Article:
Higher Bond Yields and The Fed Model: Implications for Future Stock-Bond Relative Returns
We explore the historical record of the Fed Model, measured as stock-bond real yield difference, to explain future stock-bond relative total returns.
We investigate asset class performance before, during and after sharp increases in equity market volatility, and examine specifically how stocks and bonds perform during such events and whether asset class performance leading into such an event is different than after the event.
We define two types of volatility events: “spikes” and “post peaks.” A volatility spike event is a significant, sudden increase in volatility, and we measure asset class performance while “the dust is flying.” In contrast, a volatility post-peak event is a period of high volatility that is followed by volatility returning to its pre-peak level, and we measure asset class performance “after the dust has settled.” While both types of events are of interest to investors, some may act at the onset of a volatility event (i.e., a spike), whereas others may wait until market volatility has calmed (i.e., after the peak). An investor can identify both events contemporaneously, using currently available information. Consequently, any investment decisions made in reaction to these volatility events are implementable.
History shows that while spike events produce large negative returns for equities and credit bonds (with positive returns for Treasuries), markets recover relatively quickly, approximately by the seventh month following the spike month. While the increase in volatility and accompanying equity and credit market declines may be unnerving to some investment committees, these investors may wish to wait until the “dust settles” – either out of caution or time needed for deliberation – before re-examining their investment strategy. Once volatility has smoothed out, equity and credit markets tend to perform well, often better than before the volatility event.
Identifying Volatility Events
There are many possible ways to define a “volatility event,” and we consider two types:
1. VIX Spike Event. A VIX spike event is a significant, sudden increase in the VIX. An example might be a 1.5x change in the average VIX over two months. Some investors may view a spike event as an immediate signal to act, even though it is unknown whether the volatility event is transitory or a harbinger of further increases. Volatility may continue to increase, producing consecutive spike events, one month after the next.
2. VIX Post-Peak Event. A VIX post-peak event occurs when, after a period of several months, the VIX has fallen significantly from its recent peak toward pre-peak levels. The post-peak event period includes the two months leading into the peak month and the nine months following the peak month. Consequently, we assume a post-peak event has a duration of 11 months.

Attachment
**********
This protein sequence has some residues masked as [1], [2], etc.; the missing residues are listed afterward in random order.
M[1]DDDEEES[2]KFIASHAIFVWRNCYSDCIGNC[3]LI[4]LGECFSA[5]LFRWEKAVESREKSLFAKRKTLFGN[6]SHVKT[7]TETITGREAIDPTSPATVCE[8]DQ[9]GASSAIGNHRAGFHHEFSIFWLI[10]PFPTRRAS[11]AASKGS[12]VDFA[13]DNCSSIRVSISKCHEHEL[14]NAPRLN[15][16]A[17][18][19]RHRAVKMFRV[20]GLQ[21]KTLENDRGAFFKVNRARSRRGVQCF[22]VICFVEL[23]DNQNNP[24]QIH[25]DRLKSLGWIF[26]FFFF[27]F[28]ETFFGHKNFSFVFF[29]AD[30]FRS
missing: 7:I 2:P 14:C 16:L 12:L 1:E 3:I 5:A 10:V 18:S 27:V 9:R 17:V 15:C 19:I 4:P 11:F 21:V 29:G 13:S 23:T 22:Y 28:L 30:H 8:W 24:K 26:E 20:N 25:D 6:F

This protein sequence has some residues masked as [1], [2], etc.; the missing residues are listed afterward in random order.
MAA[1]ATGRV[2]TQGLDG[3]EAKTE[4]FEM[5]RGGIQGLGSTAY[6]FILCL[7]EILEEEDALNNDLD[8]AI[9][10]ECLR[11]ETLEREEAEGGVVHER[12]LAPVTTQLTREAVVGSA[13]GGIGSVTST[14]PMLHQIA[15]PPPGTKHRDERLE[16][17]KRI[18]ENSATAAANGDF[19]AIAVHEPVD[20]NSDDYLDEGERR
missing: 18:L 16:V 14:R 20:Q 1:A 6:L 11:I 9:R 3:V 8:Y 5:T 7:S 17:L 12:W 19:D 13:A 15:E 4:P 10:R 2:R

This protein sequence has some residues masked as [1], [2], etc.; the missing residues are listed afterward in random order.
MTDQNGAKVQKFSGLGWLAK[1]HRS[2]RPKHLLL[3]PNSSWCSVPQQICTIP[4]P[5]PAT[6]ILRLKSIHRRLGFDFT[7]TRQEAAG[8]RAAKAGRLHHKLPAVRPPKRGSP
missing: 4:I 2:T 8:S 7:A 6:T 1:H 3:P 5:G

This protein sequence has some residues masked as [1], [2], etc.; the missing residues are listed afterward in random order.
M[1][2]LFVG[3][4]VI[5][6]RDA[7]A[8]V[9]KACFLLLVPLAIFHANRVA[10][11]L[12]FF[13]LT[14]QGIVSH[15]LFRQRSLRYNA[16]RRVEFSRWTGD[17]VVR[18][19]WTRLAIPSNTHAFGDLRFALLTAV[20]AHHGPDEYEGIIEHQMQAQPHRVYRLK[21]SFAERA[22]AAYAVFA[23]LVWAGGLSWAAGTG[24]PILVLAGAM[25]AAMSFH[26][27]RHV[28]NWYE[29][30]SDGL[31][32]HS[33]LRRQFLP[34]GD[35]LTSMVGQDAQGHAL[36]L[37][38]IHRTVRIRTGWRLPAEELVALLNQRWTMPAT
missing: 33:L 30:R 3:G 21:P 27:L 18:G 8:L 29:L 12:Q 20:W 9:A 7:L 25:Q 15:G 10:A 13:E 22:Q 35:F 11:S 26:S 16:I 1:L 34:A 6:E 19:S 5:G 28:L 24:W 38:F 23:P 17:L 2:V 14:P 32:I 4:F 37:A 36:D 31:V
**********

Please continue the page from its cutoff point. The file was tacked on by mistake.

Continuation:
We examine equity market volatility events (both spikes and peaks) over the past 68 years, spanning many market environments, including 26 volatility spike events and 25 post-peak events (Figure 1).
We examine broad equity and bond market performance pre- and post-volatility spikes. Figure 2 (left panel) shows that on average, equity markets displayed similar 21-month cumulative performance both before and after spikes. The average S&P 500 cumulative monthly total return at the end of the pre-spike period was 20.3%, and a bit higher, at 26.7%, in the post-spike period. Figure 2 (right panel) provides results for the individual spike events. Of the 15 events covered by the S&P 500 index, only one event (8/07) has a significant negative return in the post-spike period. This event had the misfortune that its post-spike period included the 2008 financial crisis. Our definition of a spike event does not rule out the potential for further increases in volatility following the initial volatility spike.
We also looked at the broad equity and bond markets preceding and following post-peak events. Figure 3 (left panel) shows that equity markets displayed similar performance both before and after post-peak events. The average S&P 500 cumulative total return at the end of the “quiet” period was 21.7%, and higher at 25.3% in the “dust settled” period. This seems to suggest that reducing equity exposure in reaction to a traumatic volatility spike event may not be a good strategy. Figure 3 (right panel) shows that average credit market excess returns were broadly similar between the “dust settled” and “quiet” periods. Average HY and IG cumulative excess returns were 13.6% and 1.7%, respectively, in the “quiet” period, compared to 10.8% and 3.0% in the “dust settled” period. 10-year Treasury returns were stronger in the “quiet” period with cumulative total returns of 14.8%, but only 6.5% in the “dust settled” period.
All asset classes are less volatile in the “dust settled” period compared to the “quiet” period. This is opposite to the pre- and post-spike period volatilities in which the volatility pattern was higher after spike events. This result highlights that market volatility in the “dust settled” period has materially declined from the level before the volatility event. The “dust has clearly settled.”
For post-peak events, while the markets behave similarly to spike events around the peak month, our attention is on asset class performance after the dust has settled, as this may be when investment committees re-evaluate their portfolio allocation and may take action. History shows that once the dust has settled, equity and credit markets tend to perform well, often better than before the volatility event.
The evidence from both types of volatility events suggests that the damage from those periods is transitory and is likely to be repaired after a reasonable period. These results provide support for investment committees who intend to “stay the course,” and possibly re-balance with increased allocations to risky assets.